In the German economy's journey to freedom from dependence on fossil fuels, A German town has launched a project to reduce energy consumption by activating smart lights and involving residents in controlling street lighting.
Since the establishment of the Millennium Development Goals, Many governance and public administration methodologies have emerged, Most notably, the citizen-centric approach, In other words, building a common reality and a sense that every citizen is concerned with designing and developing his country's policies, not just adapting to them.
With increasing population growth, urbanization and contemporary lifestyles, The need for these approaches is growing, The United Nations estimates that 55% of the world's population settles in cities. a percentage that will increase by two-thirds by 2050, This means greater challenges in the energy sector, Given the vulnerability of fossil fuel sources to world events, persistent price inflation and environmental impact, This has prompted European governments to work towards better and more efficient forms of energy use.
Because the achievement of these goals is cumulative, Or rather complementary, The savings start from the use of small lamps. That's the concept from which the local council of the small German town of Bad Hersfeld of 30,000 people started. After the Council received many demands to upgrade street lighting systems and make them more sensitive in terms of weather, traffic safety, energy saving and protection from insects and light pollution, It is no longer enough to replace old, high-consumption lighting technologies with LED or LED lamps, which are preferred options for reducing energy consumption.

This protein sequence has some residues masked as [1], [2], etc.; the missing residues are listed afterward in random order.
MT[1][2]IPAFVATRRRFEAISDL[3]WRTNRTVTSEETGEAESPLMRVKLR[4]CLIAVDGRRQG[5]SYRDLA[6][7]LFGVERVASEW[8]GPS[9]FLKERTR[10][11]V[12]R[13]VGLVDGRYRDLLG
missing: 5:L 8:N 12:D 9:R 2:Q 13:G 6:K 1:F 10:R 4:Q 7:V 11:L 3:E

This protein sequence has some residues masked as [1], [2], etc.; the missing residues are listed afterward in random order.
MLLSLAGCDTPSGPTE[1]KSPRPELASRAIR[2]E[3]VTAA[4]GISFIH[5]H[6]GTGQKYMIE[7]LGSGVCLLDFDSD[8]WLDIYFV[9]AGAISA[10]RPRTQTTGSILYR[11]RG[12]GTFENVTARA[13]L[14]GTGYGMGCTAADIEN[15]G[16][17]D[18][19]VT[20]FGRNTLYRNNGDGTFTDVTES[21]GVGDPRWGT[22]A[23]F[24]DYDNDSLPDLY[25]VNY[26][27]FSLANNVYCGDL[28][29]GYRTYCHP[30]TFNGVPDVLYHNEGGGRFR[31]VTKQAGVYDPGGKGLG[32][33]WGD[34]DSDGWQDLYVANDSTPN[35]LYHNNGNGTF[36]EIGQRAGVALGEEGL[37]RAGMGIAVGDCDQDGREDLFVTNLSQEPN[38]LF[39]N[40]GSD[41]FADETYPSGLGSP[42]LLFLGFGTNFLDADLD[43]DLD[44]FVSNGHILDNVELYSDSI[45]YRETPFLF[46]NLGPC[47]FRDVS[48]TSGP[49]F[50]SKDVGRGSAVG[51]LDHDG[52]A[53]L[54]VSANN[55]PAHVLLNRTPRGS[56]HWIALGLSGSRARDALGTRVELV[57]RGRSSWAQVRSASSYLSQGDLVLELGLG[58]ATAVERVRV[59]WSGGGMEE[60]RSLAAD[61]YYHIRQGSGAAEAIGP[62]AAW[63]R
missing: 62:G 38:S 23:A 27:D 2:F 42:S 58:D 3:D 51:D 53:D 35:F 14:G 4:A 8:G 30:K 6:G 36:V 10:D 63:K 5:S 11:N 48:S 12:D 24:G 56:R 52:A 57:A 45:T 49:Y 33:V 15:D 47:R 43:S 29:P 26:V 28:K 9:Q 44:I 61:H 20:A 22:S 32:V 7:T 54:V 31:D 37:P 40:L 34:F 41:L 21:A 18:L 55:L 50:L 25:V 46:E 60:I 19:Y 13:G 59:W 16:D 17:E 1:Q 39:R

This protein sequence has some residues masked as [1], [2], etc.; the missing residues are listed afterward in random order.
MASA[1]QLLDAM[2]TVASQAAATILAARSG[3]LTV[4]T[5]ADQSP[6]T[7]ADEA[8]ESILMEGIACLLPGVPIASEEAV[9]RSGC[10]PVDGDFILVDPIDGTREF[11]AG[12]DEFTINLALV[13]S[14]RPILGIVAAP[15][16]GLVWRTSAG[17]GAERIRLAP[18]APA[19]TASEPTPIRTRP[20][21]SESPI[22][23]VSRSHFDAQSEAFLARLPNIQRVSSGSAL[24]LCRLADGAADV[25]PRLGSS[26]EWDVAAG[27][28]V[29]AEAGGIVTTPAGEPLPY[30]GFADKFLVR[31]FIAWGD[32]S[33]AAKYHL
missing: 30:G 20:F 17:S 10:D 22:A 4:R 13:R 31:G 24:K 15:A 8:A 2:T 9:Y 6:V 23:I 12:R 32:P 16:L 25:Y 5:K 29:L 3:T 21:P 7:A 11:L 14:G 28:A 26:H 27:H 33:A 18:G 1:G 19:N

In order to establish a sense of security among its residents and reduce public spending and environmental impact, The town collaborated with Deutsche Bank and Microsoft to launch a decentralized smart street lighting system. This is part of a comprehensive project worth about 800,000 euros aimed at modernizing light poles across the city.
The project included upgrading 154 poles and connecting them to sensors and AI controllers to adjust lighting based on several factors such as traffic, ambient lighting and weather conditions. The efforts also included the development of a smart application that citizens can download to their smartphones and use to control street lighting. They can adjust their settings according to their personal preferences, Such as turning off a strong light opposite the bedroom window or increasing the brightness of another that lights up a street on a dark night. With this, Each light pole can be operated individually, and link it to the control unit to report any malfunction or malfunction, And provide it in the future with other smart services.
The executive team conducted workshops to come up with a real-time machine learning algorithm so that the software that powers each light pole can understand residents' requirements, remember their preferences and apply them automatically.